|Each friend represents a world in us, a world possibly not born until they arrive, and it is only by this meeting that a new world is born. - Anaiis Nin|
No. 139, 23 July 1992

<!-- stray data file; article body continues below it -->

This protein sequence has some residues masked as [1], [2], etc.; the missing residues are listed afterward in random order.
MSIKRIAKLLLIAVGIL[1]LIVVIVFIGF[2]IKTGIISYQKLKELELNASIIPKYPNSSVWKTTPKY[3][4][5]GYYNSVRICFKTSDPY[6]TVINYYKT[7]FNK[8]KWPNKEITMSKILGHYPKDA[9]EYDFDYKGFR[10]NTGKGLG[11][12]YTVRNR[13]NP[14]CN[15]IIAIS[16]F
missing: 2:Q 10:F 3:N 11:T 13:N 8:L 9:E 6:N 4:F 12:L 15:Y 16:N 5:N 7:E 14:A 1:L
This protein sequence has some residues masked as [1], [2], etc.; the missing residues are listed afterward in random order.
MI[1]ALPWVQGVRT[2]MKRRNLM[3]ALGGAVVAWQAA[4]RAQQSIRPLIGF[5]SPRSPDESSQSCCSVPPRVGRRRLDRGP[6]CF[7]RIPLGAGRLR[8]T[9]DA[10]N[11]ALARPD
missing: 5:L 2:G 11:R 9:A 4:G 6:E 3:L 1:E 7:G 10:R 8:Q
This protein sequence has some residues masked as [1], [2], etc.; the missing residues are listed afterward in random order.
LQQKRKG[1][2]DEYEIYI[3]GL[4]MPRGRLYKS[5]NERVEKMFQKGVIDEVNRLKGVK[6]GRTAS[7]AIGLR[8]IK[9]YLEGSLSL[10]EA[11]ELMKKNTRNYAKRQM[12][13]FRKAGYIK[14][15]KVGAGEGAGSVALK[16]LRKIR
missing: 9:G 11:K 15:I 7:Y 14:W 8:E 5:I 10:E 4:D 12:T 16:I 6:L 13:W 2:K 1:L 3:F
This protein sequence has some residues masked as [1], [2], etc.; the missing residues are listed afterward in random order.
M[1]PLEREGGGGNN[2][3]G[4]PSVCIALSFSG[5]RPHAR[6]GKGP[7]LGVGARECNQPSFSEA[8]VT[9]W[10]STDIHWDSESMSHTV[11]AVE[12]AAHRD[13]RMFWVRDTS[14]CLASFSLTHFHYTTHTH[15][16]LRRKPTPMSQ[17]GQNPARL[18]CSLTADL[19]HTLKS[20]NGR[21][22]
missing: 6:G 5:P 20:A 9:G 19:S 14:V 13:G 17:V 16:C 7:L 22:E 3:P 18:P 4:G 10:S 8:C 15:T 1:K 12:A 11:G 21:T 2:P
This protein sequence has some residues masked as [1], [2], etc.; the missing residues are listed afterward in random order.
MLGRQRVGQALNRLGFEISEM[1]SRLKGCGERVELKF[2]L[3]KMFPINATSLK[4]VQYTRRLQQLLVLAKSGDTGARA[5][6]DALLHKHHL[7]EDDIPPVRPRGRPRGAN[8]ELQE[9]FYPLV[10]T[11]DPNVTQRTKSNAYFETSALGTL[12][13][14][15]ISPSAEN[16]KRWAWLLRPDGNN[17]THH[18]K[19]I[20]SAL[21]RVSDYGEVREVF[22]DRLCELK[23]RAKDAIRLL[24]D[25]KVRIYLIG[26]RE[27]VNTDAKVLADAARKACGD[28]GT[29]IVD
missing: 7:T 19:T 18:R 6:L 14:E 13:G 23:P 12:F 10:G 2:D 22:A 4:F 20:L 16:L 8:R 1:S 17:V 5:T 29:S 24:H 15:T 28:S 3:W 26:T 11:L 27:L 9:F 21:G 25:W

SUCCESSOR STATES TO THE USSR RUSSIAN MILITARY ADMINISTRATIVE AND PERSONNEL CHANGES. On July 22, the Russian Defense Ministry Press Center announced that the Volga-Ural Military District, joined in September of 1989, had once again been split into separate administrative units. According to ITAR-TASS, Yeltsin had also ordered a number of personnel changes. The new appointments were as follows: Col. Gen. Anatolii Sergeev, formerly commander of the Volga-Ural Military District, was named commander of the Volga Military District; Col. Gen. Yurii Grekov, a former first deputy commander of the Transcaucasus Military District, was named to head the Ural Military District; Maj. Gen. Vladimir Churanov was appointed chief of Rear Forces; Col. Gen. Leontii Kuznetsov, formerly chief of the Main Operations Directorate of the CIS General Staff, was named commander of the key Moscow Military District; Col. Gen. Leonid Mayorov was named to command the Northwestern Group of Forces (in the Baltic republics); and Col. Gen. Leonid Kovalev was officially named commander of the Northern Group of Forces (in Poland). The extent to which the personnel changes were related to Yeltsin's criticism of the high command the day before was unclear. (Stephen Foye) RENEGADE WARSHIP STIRS BLACK SEA FLEET DISPUTE. The small warship from the Black Sea Fleet that was spirited to Odessa on 21 July flying the Ukrainian flag is creating large waves in the long-standing dispute over the future of the fleet. Western agencies on 22 July quoted Admiral Igor Kasatonovthe CIS commander of the fleet who was attending a meeting in Moscow when the incident occurredas saying he would have never allowed the ship to escape. He accused Ukraine of "snatching warships out of the fleet." The officer appointed to head the Ukrainian Navy, Rear Admiral Boris Kozhin, said that the crew had taken their "extreme unilateral actions" because they were being oppressed and humiliated. Meanwhile, the small ship itself has been nicknamed "Potemkin No. 2" after the Tsarist battleship that docked in Odessa in 1905 after being seized by revolutionaries. (Doug Clarke) RUSSIA WANTS MILITARY COOPERATION WITH ASEAN. Russian Foreign Minister Andrei Kozyrev said on 22 July that his country was prepared to develop military cooperation with Southeast Asian countries to maintain a balance of power in the region. He made the offer during a meeting in Manila with the six foreign ministers of the Association of Southeast Asian Nations (ASEAN). Kozyrev said that Russia was "prepared to develop cooperation in the military and military-technological area with the ASEAN states with the aim of maintaining their security at the level of reasonable sufficiency," Western agencies reported. He assured the ASEAN ministers from Brunei, Indonesia, Malaysia, the Philippines, Singapore and Thailand that Russia was "ready to follow the rules of the game." (Doug Clarke) RUSSIAN GENERALS STILL BUILDING DACHAS? Andrei Gontar, deputy chairman of the Independent Union of Military Servicemen, told "Vesti" on 22 July that despite the fact that some 600,000 servicemen currently lack adequate housing, Russian generals continue to build private dachas. His charge that "Top Brass privatization" goes on as before comes, perhaps not coincidentally, only a day after a stinging attack by Boris Yeltsin on corruption within the Russian high command. (Stephen Foye) YELTSIN RETREATS FROM REFERENDUM IDEA. Russian President Boris Yeltsin seems to have retreated from the idea of conducting a referendum in order to change the existing political system in Russia. Interfax on 22 July quoted him as saying that Russia cannot solve its political structure problems quickly since society is "too pressed now with all manner of difficulties, to be saddled also with creating a new political structure." He stated, however, that the problem of new political structures is becoming more and more urgent. He expressed his desire to try to achieve some kind of cooperation between the executive and legislative branches. He also criticized attempts by regional soviets to stifle executive power on the local level. (Alexander Rahr) BURBULIS ON REFORM. Gennadii Burbulis, the Russian state secretary, told Ekho Moskvy on 21 July that recent changes in the government were necessary in order to create a balance between various political forces. He deplored the fact that the majority of the Russian population have not yet shown initiative and wait for reform to be carried out from above, while, at the same time, criticizing the reemergence of old Communist thinking in Yeltsin's entourage. He stated that he intends to continue to play the role of chief reform strategist and to act as head of an intellectual brain trust for Yeltsin, despite attacks against him from all sides. (Alexander Rahr) FURTHER SPLITS WITHIN DEMOCRATIC RUSSIA PREDICTED. On 22 July, Interfax quoted the chairman of the Novosibirsk branch of the Democratic Russia movement, Aleksei Manannikov, as saying that "the central leadership of Democratic Russia (Gleb Yakunin, Ilya Zaslavsky and Lev Ponomarev) seeks to turn the movement into a presidential party," which Yeltsin might try to use as a power base for the establishment of "unlimited dictatorship." Manannikov criticized the unquestioning support offered to Yeltsin by the movement's leadership and said that, instead the movement should develop into a "constructive opposition" to the Russian government and president. Unless the Democratic Russia changes its position, he warned, the movement may split into two different political organizations (pro-government and oppositionist) at its extraordinary congress scheduled to be held on 25-26 July. (Vera Tolz) PRESS MINISTER REFUSES TO REREGISTER IZVESTIYA. In a press conference, Russian Minister for Press and Information Mikhail Poltoranin said that he will not reregister Izvestiya as the official newspaper of the Russian parliament, as decided by a controversial resolution passed July 17. "The measure will not be fulfilled because it is illegal," Poltoranin remarked, and went on to say that as soon as he is formally given the order to reregister the daily, his office will bring the matter before the Constitutional Court. Poltoranin further commented that the conflict between the parliament and the media came to a head because there are many incompetent people in the parliament who react extremely negatively to the existence of an independent press. (Kathryn Brown) MEDVEDEV TESTIFIES ON BEHALF OF CPSU. Prominent Russian historian and Communist Party supporter, Roy Medvedev, testified on behalf of the banned CPSU at the Constitutional Court hearings on 22 July, Russian and Western agencies reported. Addressing the question of the CPSU's activities since March 1990 when its guaranteed monopoly on power was removed from the USSR Constitution, Medvedev argued that "Party was transforming itself with difficulty, painfully. Psychologically it was a very difficult process for many Party leaders." He noted, however, that the process had begun and was interrupted by Yeltsin's ban. Medvedev is one of many witnesses expected to be called over the next week in support of the Communist Party. (Carla Thorson) CHISINAU RUSSIANS APPEAL TO YELTSIN. The Russian and "Russian-speaking" deputies to Chisinau's City Council (who make up 50% of the Council's membership) addressed a message to Yeltsin asking him "to protect us not against [Moldovan president] Snegur, for whom our people voted overwhelmingly and who does not divide people by nationality, but against ["Dniester republic" president] Smirnov who has cut off gas and electricity supplies to the right bank." Pointing out that three quarters of Moldova's Russians live on the right bank, and that more Russians live in Chisinau alone than on the left bank, the deputies assured Yeltsin that the rights of Russians are being respected and that "all Moldovans gladly speak Russian." (Vladimir Socor) TRANSCARPATHIANS TO CHOOSE NATIONALITY. The Transcarpathian Oblast Council has ruled that inhabitants of the region will be permitted to redefine their nationality if they so wish, Radio Ukraine reported on 22 July. According to the ruling, anyone wishing to change their national identification can approach the local authorities, who will then make the appropriate change in the applicant's passport. This move is in response to the long-standing demand of the Ruthenian [Rusyn] movement in the region, whose supporters do not consider themselves to be Ukrainian. The only problem with the procedure is that the proposed new passport for Ukrainian citizens does not provide for listing one's nationality. (Roman Solchanyk) YELTSIN REPLIES TO COSSACKS ON FRONTIERS. During his visit to Krasnodar krai on 22 July, Yeltsin told local Cossacks who expressed concern about Russia's frontiers that the question of the frontier with Georgia, the one of most concern locally, had yet to be decided, ITAR-TASS reported. He said that about 20 mobile units had already started to form the frontiers with the Baltic states, and the establishing of a frontier with Azerbaijan would come next. The frontier with Ukraine would be only a customs border for the time being because of the large Russian population in Ukraine. Vechernyaya Moskva reported on 22 July that taxi drivers in Sochi has demanded the closure of the frontier with Georgia after a driver had been killed by two bandits from Georgia. (Ann Sheehy) GROWING FRICTION BETWEEN CHECHEN PRESIDENT AND PARLIAMENT. Three deputies of the Chechen parliament led by Yusup Soslambekov, the chairman of the committee for foreign affairs, issued an ultimatum to Chechen President Dzhokhar Dudaev on Chechen TV on 22 July calling on him to restore order in the republic within ten days, ITAR-TASS reported. Soslambekov said that the economy was in the hands of "mafia structures" and that, if Dudaev was unable to get rid of the good-for-nothings around him, "the Chechen people are capable of chucking out any dictator who is unwilling to take account of their interests." The parliament had earlier protested appointments made by Dudaev against its wishes, and there have been many other indications of growing dissatisfaction with Dudaev. (Ann Sheehy) SECOND AZERBAIJANI JET SHOT DOWN. An Su-25 Azerbaijani attack plane was shot down by an Armenian missile over Nagorno-Karabakh on 22 July according to Interfax and ITAR-TASS. They quoted the Armenian Nagorno-Karabakh self- defense staff as saying the plane had just completed a bombing raid. The agencies reported that the bomber was the second Azerbaijani aircraft shot down this week. Azerbaijan acquired its first Su-25 (a close-support jet used extensively by the Soviet Union in Afghanistan) in April of this year when an Azerbaijani pilot in the CIS forces landed his plane at an airbase which was in the hands of Azerbaijani militants. (Doug Clarke) PRIMAKOV, LEBED, YAZOV IMPLICATED IN 1990 BAKU ATTACK. An Azerbaijani parliamentary commission, tasked with investigating the killing of hundreds of innocent civilians in Baku in January of 1990, handed over the results of its investigation on 22 July to the republic's procuracy, "Vesti" reported. The commission members charged that the order to open fire had come from then Defense Minister Dmitrii Yazov, currently in jail for his role in the August 1991 coup attempt; that the main executor of Yazov's order on the ground in Baku was General Aleksandr Lebed, the current commander of the 14th Army in Moldova who has been instrumental in provoking tensions there; and that the main organizer of the operation in Baku as a whole was Evgenii Primakov, currently the head of the Russian foreign intelligence service. (Stephen Foye) NEW LANGUAGE LAW DEBATED IN TAJIKISTAN. A draft of a new law on language, prepared by experts of the official Tajik (Farsi) Language Fund, has appeared in the press in Tajikistan for public discussion, Khovar-TASS reported on 22 July. The Fund was created in 1989 to advance the use of the Tajik language in public life; the Fund, and many Tajik intellectuals, apply the term Farsi to their own language to stress linguistic and cultural ties with the Persian-speaking world. The new law would require that government and service employees be competent in Tajik, and that government business in Dushanbe be conducted in that language. A 1989 law declaring Tajik the state language was subsequently watered down to meet the objections of non-Tajiks. The Fund's draft appears to be a stricter version of the 1989 law; it apparently does not give Russian a special status. (Bess Brown) CIS PEACEKEEPING FORCE SOUGHT FOR TAJIKISTAN. Officials of Tajikistan's Kurgan-Tyube Oblast have demanded that President Rakhmon Nabiev declare a state of emergency in the oblast and requested that a CIS peacekeeping force be sent to the region to stop fighting motivated by political, religious and inter-clan disputes, ITAR-TASS reported on 22 July. The fighting in Kurgan-Tyube has claimed dozens of victims and has resulted in more than 150,000 refugees. According to the report, most of the members of the Presidium of Tajikistan's Supreme Soviet support the Kurgan-Tyube request, but the opposition and higher Muslim clergy have objected. The reasons for their reservations were not given, but they could be motivated by unease over potential interference by CIS military units in internal Tajik affairs. (Bess Brown) BIRLIK LEADERS COME TO TRIAL. Leaders of the "Birlik" party in Uzbekistan are being put on trial for "forcibly resisting law-enforcement officers," Russian TV reported on 23 July. The report erroneously called "Birlik" a Pan-Turkic organization, but did not give the names of the defendants or the city where the trial is being held. Most likely, the arrests were in connection with the 2 July demonstration organized by "Birlik" and an allied group "Erk" in Tashkent to protest the opening of the Uzbek Supreme Soviet session, and to demand new, genuinely democratic elections. Russian TV has reported the arrest of over twenty Birlik activists in the past two months. (Cassandra Cavanaugh) CENTRAL AND EASTERN EUROPE KLAUS AND MECIAR REACH AGREEMENT. The Czech and Slovak prime ministers, Vaclav Klaus and Vladimir Meciar, met in Bratislava in the night 22-23 July to discuss the future of the Czechoslovak federation. According to CSTK, they agreed to propose to the Federal Assembly a law entitled "On the End of the Federation." Should the federal parliament fail to approve the legislation, there would be other ways to dissolve Czechoslovakia, the two leaders said. One of them would be an agreement between the two national councils. Another would be a declaration of the Federal Assembly stating that it ceases to exist. Unlike a constitutional law, the declaration would only require a simple majority in the parliament. They added that the federal parliament should ideally pass the law on 30 September or 31 December of this year. Klaus and Meciar also agreed to split up the Federal Security and Information Agency, and proposed to privatize state radio, television, and the press agency CSTK. (Jan Obrman) KLAUS ON CZECH INDEPENDENCE. According to various agency reports, Vaclav Klaus said on 22 July, before the meeting with Meciar, that his government is determined to pave the way for Czech independence. Klaus made the remarks after a meeting of his cabinet at which the Czech draft constitution was discussed. Klaus said that the government "considers it entirely legitimate to prepare all necessary institutions able to provide for the future independent functioning of the Czech Republic." (Jan Obrman) BOSNIA UPDATE. Fighting continued around Sarajevo's airport on 22 July, prompting the commander of UN peace-keeping forces in Sarajevo, Maj. Gen. Lewis Mackenzie to warn that "the thread is very thin that is holding this thing together." Meanwhile, Bavarian Radio reported on 23 July that the mayor of Gorazde has said the town will fall within two days. Gorazde has been besieged by Serbian forces for three months, and is the last major Muslim stronghold in eastern Bosnia. Fighting was also reported in the central Bosnian town of Travnik. The widespread fighting appears to have shattered any hopes that the ceasefire that was to take effect on 19 July might hold. (Gordon Bardos) BELGRADE PRESS REVIEWS ALEXANDER'S VISIT. Crown Prince Alexander Karadjordjevic, the pretender to the Serbian and Yugoslav thrones, left Yugoslavia on 18 July after a twenty-day visit. Although the Serbian government shunned any official contacts with Alexander, he did receive a generally positive reception in the many cities and towns he visited. Alexander has emerged as a symbolic figurehead for the Democratic Movement of Serbia (DEPOS) in its efforts to oust President Slobodan Milosevic. In Belgrade Politika on 16 July published the results of a poll of 3,100 citizens in eight cities throughout Serbia taken before Alexander's visit, which show that 44.57% favor a return of the monarchy, while 26.24% said they are in favor of a republic. Alexander is due to take up permanent residence in Yugoslavia sometime in August. (Gordon Bardos) NEW CHARGES AGAINST ZHIVKOV. On 22 July Todor Zhivkov, the 80-year-old former Bulgarian communist leader who has been on trial for embezzlement of state funds since February 1991, is now being accused of having used public money to provide Third World communist regimes and movements with military assistance and arms. Two more trials concerned with Zhivkov's responsibility for the brutal conditions in the Lovech and Skravena labor camps and the 1984-89 assimilation campaign against ethnic Turks are expected to follow, Western medi report. (Kjell Engelbrekt) BULGARIAN TURKS LEAVE. Bulgarian newspapers have lately published reports indicating that tens of thousands of ethnic Turks have emigrated to Turkey this year. On 22 July Kontinent writes that almost entire villages in the Kardzhali region have been vacated, although it also quotes local Turkish politicians as saying many might return in the fall. The secretary of the MRF Osman Oktay told Otechestven vestnik that the situation is radically different than in 1989, when 320,000 Turks left with the encouragement of the communist authorities, but he suggested that nationalist extremism, along with economic dislocation, remains an important factor. (Kjell Engelbrekt) ROMANIA DISMISSES ETHNIC HUNGARIAN PREFECTS. The prefects of Covasna and Harghita counties in Transylvania, where the Magyar population constitutes a majority, have been dismissed and replaced by ethnic Romanians by a 18 July de-cree of the Romanian government, Radio Budapest reports. The county leaders of the Democratic Union of Hungarians in Romania, who had unsuccessfully tried to prevent the dismissals with the support of several local Romanian parties, now plans to organize street demonstrations to protest the action. (Alfred Reisch) ESTONIAN DEPUTY SUES FOR CITIZENSHIP. A deputy to the Estonian Supreme Council has filed suit for Estonian citizenship, ETA reported on 22 July. Vladimir Lebedev, an ethnic Russian who came to Estonia as a 5-year-old, said the Estonian government is ignoring the Estonian-Russian treaty of 1991 and violating his human rights in not granting him citizenship. BNS did not say whether Lebedev, one of the most pro-Soviet political figures in Estonia, has followed procedures for naturalization. According to Estonia's citizenship law put into motion last February, all those who have lived in Estonia for two years (counting from March 1990) and can demonstrate minimal competence in the language are eligible to apply for citizenship, which will be granted after a one-year waiting period. (Riina Kionka) ACCIDENT AT IGNALINA NUCLEAR POWER PLANT. On 23 July Radio Lithuania reported that there had been an accident on 20 July in the cooling system of the first reactor of the nuclear power plant at Ignalina. As a result the radiation increased by 15 curies to a level of 95 curies per day, which was still significantly below the accepted norm of 750 curies per day. The leak was brought under control within 40 minutes, and the defect in the cooling system was fixed within the day. Both Finnish and Swedish radiation monitoring stations had not noted any increase in radiation. (Saulius Girnius) MORE STRIKES IN POLAND. The FSM auto plant in Tychy joined the rising strike wave in Poland on 22 July. Strikers there are demanding wages equal to 10% of the market price of one of the Cinquecento cars produced at their plant. Negotiations are underway with representatives of Fiat, which has purchased a 90% stake in the plant. Mill workers in the Glogow branch of the Polska Miedz copper combine moved to shut down one of their furnaces on 22 July, despite the strike committee's decision to hold off on such measures for 48 hours. The Glogow workers also began an "occupation strike" on 23 July. A one-hour strike has been called for 23 July at the Katowice steel mill. Workers at the Mielec airplane factory (once a center for military production) continue their strike, despite the opening of talks in Warsaw. (Louisa Vinton) POLISH GOVERNMENT TO RESTRUCTURE MINING. During negotiations with the five coal miners' unions on 22 July, the government side emphasized that there would be no return to the provision of state subsidies for mining. Instead, the government pledged to draw up a list of eighteen unprofitable mines destined for liquidation by 17 August, and prepare a comprehensive restructuring and financing plan for the remaining mines by 30 September. A World Bank representative who took part in the talks pledged $200 million in low-interest loans for mine restructuring and said that an additional $200 million was available for retraining the unemployed, which could include miners. (Louisa Vinton) SOLIDARITY THREATENS GENERAL STRIKE. Meeting in Gdansk on 22 July, Solidarity's National Commission announced it would organize a "national protest action," extending even to a general strike, should the government fail to provide solutions for basic economic problems by 31 July. The union demanded "antirecessionary" measures, such as debt relief and easier credit for state firms, elimination of wage controls, wage guarantees, and the public supervision of privatization. Solidarity warned that "postcommunist forces" would manipulate public dissatisfaction "for their own ends," should the government fail to react. Some Solidarity leaders criticized the union's Sejm deputies for brokering the coalition agreement that produced the new government. (Louisa Vinton) CZECHOSLOVAK GOVERNMENT APPROVES CONVERSION FUNDS. According to Czechoslovak TV, the Federal Government agreed on 22 July to allocate about one billion koruny for converting the arms industry to nonmilitary production. The report said that the cabinet instructed economics minister Jaroslav Kubecka and finance minister Jan Klak to issue instructions for the use of funds by the end of the month. (Jan Obrman) HUNGARIAN FOREIGN TRADE. According to Bela Kadar, minister of international economic relations, Hungary's exports in the first half of 1992 rose by 16.5% compared to the same period of last year, while imports dropped by 6%, MTI reports. Exports reached a value of $5.1 billion, and the adjusted foreign trade turnover showed a surplus of $133 million. Some 70% of Hungarian exports went to developed countries, over 5% to developing countries, and nearly 25% to former socialist countries. Kadar said $800 million worth of foreign capital entered Hungary in the first half of 1992, bringing the total to more than $4 billion, and over 2,000 new joint ventures had been set up, for a total of some 13,000. (Alfred Reisch) ROMANIAN FOREIGN DEBT, INVESTMENT. Romania's foreign public debt at present is $3.2 billion. In the last six months the debt has grown by $916.1 million. The country is negotiating credits worth a total of $2.9 billion and debt servicing for 1992 will amount to $133 million. The figures were provided by George Danielescu, minister of economy and finance on 22 July and reported by Radio Bucharest. According to figures provided by the Romanian Development Agency and cited by Romanian TV on 21 July, some 87% of foreign investments in Romania in the first half of 1992 came from EC countries. This compares with only 5% in the same period last year. (Michael Shafir) LATVIAN-RUSSIAN ECONOMIC ACCORD. On 22 July in Moscow Latvian prime minister Ivars Godmanis and Russian acting prime minister Egor Gaidar signed an agreement to cooperate on financial matters, notably since Latvia has abandoned the Russian ruble. The two described their meeting as useful and indicated that they also discussed facilitating trade and establishing mutual accounting procedures, Radio Riga and ITAR-TASS report. (Dzintra Bungs) "PACKAGE DEAL" ON TROOP WITHDRAWAL. While in Moscow Godmanis discussed with Russian leaders ways to speed up ex-USSR troop withdrawal from the Baltic States. Gaidar said that the pullout process could be made speedier and linked again the pullout to the construction of housing for officers. Russia's Deputy Foreign Minister Vitalii Churkin said the pullout could be hastened if a "so-called package solution to a number of problems" were accepted, and explained: "We have to define the status of the Russian troops on the territory of . . . the Baltic States and reach an agreement on preserving some of Russia's strategic installations [in . . .] these countries for longer periods of time, along with the solution of the Russians servicemen's social constraints," ITAR-TASS reports. (Dzintra Bungs) MORE ON RUSSIAN-ESTONIAN BORDER. Russia began patrolling the Russian side of the border with Estonia on 22 July, according to BNS, quoting Russian president Boris Yeltsin. Twenty mobile troops began guarding the frontier in an action Yeltsin said was intended both to stop the outflow of goods and to establish the border in political terms. Meanwhile, BNS reports that starting 1 August, Russian border troops will no longer guard Estonia's northern and western borders. Andrus Oovel, director-general of the Border Defense Department, told BNS on 21 July that this will mean that Estonians control the entire border. (Riina Kionka) UKRAINIAN SOLDIERS FLEE TO KLAIPEDA. Seven Ukrainian soldiers serving in the CIS army fled to Klaipeda by train and sought refuge at the Klaipeda Ukrainian Association, Radio Lithuania reports on 23 July. The soldiers said that they had been transferred from Sevastopol to Liepaja for training. There officers threatened them and tried to force them to take an oath of allegiance to the CIS. Wanting to remain faithful to Ukraine and to serve in its army, they decided to desert from the foreign CIS army. (Saulius Girnius) DALAI LAMA IN HUNGARY. Tibet's exiled religious leader arrived in Budapest on 20 July for a private visit, Hungarian media report. On 21 July the Nobel Peace Prize winner visited the headquarters of the Hungarian Democratic Forum, Hungary's largest governing party. Speaking at the Budapest sport stadium, the Dalai Lama called for compassion and understanding between human beings. On the 22nd, in the presence of Hungarian Church leaders, he inaugurated a Buddhist shrine dedicated to the memory of Sandor Korosi Csoma, a Hungarian Asian scholar. The Dalai Lama was also scheduled to meet President Goncz and the Catholic Primate Laszlo Cardinal Paskai. (Edith Oltay) [As of 1200 CET]